Ramanna keeps tracks of his victims in a little notebook. There’s no indication that Raghavan does the same, but I couldn’t help but wonder who had the bigger body count.

Like several other films in this year’s Fantasia lineup, Psycho Raman was well received at the Cannes Film Festival.

Psycho Raman (Raman Raghav 2.0), directed by Anurag Kashyap, written by Anurag Kashyap and Vasan Bala.
Cast: Nawazuddin Siddiqui, Vicky Kaushal, Vipin Sharma, Amruta Subhash, Sobhita Dhulipala, Ashok Lokhande, Harssh A. Singh
127 minutes long, in Hindi with English subtitles.

See Psycho Raman on Wednesday, July 20, 2016, at 5 p.m., in the de Seve Theatre of Concordia University, 1400 de Maisonneuve Blvd. W.

FNC 2015 Review: Coin Locker Girl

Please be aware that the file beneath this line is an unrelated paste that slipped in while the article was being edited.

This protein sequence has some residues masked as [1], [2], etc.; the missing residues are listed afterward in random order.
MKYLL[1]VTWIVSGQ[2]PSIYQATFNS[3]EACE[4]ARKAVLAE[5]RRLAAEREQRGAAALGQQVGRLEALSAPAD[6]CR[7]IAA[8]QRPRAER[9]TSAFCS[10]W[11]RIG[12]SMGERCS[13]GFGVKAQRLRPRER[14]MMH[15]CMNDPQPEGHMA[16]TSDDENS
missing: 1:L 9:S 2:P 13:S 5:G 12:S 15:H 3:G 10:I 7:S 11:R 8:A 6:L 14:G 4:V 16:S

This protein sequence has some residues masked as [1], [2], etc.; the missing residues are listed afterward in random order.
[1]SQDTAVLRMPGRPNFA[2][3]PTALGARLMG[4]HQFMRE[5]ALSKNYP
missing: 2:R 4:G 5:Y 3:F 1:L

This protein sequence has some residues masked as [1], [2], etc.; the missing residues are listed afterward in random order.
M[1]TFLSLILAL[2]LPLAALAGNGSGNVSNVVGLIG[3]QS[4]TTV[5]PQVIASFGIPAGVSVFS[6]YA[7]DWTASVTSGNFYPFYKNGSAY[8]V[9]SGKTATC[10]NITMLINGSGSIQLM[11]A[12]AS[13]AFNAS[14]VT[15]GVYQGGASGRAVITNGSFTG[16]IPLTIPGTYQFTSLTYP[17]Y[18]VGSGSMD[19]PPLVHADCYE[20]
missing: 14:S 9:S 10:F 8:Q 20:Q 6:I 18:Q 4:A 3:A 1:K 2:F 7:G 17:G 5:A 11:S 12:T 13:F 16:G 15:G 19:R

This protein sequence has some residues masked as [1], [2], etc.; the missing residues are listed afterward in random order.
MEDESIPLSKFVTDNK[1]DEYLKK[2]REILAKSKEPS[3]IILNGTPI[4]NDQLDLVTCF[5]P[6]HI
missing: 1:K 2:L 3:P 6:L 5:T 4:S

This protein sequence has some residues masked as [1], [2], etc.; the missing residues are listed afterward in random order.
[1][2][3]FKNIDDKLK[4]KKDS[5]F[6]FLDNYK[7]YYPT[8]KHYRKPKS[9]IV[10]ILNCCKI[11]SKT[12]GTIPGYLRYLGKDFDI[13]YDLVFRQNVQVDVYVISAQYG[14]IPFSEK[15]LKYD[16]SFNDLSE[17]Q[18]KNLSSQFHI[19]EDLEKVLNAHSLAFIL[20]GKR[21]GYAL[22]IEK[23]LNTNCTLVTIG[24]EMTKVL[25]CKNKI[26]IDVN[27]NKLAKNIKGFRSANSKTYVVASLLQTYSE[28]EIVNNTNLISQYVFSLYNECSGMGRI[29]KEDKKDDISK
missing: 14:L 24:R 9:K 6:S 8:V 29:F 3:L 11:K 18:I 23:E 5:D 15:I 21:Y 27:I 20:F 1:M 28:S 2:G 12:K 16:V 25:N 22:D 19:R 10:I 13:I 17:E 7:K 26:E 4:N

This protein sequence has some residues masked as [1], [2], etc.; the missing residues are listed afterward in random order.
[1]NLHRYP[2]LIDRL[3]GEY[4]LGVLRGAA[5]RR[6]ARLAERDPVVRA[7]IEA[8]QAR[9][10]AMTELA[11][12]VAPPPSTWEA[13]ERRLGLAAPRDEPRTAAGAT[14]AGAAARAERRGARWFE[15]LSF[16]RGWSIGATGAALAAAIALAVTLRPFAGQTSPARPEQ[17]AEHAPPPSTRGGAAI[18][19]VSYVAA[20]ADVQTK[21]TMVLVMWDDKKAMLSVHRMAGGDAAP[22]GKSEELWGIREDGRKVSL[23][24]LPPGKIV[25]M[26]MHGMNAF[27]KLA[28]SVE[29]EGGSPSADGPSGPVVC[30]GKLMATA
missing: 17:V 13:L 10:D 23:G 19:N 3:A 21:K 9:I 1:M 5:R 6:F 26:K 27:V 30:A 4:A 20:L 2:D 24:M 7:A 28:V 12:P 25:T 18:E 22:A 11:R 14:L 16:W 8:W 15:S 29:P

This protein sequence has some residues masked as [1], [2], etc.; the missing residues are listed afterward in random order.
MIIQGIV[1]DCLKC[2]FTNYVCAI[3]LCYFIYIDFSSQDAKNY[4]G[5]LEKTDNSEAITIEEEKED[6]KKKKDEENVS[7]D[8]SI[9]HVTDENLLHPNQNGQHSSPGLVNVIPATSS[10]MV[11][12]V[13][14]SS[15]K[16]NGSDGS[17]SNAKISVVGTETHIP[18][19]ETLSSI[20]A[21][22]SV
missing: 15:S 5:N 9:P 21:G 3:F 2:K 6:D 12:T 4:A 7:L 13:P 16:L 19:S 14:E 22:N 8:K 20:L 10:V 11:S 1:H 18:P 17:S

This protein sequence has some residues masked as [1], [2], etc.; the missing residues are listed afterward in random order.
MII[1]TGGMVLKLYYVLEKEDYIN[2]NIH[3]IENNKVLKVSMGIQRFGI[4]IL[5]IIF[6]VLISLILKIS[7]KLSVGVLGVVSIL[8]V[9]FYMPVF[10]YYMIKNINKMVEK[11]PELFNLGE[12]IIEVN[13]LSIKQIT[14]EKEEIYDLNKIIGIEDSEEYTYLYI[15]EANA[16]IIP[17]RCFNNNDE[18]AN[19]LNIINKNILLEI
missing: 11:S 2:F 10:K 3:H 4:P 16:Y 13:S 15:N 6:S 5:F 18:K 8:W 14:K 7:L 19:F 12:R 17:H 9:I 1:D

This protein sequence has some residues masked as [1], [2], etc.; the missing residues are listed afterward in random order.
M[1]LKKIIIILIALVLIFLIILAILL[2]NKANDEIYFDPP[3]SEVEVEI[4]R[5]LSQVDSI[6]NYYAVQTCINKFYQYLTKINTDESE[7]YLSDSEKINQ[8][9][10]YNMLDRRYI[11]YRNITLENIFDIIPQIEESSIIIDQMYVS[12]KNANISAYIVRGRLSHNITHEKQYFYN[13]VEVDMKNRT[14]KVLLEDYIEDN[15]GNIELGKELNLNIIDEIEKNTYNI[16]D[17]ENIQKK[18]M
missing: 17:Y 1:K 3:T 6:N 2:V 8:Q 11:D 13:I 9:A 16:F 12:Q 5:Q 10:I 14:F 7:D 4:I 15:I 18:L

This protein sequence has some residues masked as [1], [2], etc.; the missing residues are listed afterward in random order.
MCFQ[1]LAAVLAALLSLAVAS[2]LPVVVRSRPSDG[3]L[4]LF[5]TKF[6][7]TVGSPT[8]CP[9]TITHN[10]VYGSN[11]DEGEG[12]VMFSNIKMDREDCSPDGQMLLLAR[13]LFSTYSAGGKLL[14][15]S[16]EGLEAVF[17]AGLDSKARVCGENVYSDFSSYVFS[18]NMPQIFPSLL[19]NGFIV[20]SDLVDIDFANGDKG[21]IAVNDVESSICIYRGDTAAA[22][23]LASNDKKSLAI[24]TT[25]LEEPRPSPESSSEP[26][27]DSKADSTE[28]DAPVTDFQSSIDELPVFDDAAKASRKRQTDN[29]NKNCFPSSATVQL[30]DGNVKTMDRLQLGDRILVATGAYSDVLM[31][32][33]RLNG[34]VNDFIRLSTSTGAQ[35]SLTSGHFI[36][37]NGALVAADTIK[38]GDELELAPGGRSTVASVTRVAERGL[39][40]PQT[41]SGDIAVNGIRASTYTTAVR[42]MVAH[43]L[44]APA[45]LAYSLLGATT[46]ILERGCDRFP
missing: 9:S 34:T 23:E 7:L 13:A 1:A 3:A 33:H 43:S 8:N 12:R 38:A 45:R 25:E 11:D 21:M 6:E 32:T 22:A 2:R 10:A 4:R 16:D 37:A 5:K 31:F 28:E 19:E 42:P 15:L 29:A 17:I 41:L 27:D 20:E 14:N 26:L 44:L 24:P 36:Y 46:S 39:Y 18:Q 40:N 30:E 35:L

Mom (Kim Hye-soo, with cigarette) and Il-young (Kim Go-Eun, centre in khaki T-shirt) in Coin Locker Girl.
Mom (Kim Hye-soo, with cigarette) and Il-young (Kim Go-Eun, centre in khaki T-shirt) in Coin Locker Girl.

The South Korean film Coin Locker Girl plunges us into a cruel and deadly world. It might not stand up to scrutiny, so don’t think about it too much, just go along for the ride.

The coin locker girl of the title was abandoned in an Incheon coin locker shortly after her birth. She is not taken to the police, or a hospital, as you might expect, she is informally adopted by some homeless people. Is this an act of kindness or does her presence make begging a little easier? We never find out. Her story only really begins for us when a crooked cop scoops her up, stuffs her in a suitcase and delivers her to “Mom,” the tough boss of Ma Enterprises, in Chinatown. Someone remarks prophetically that no good will come of this.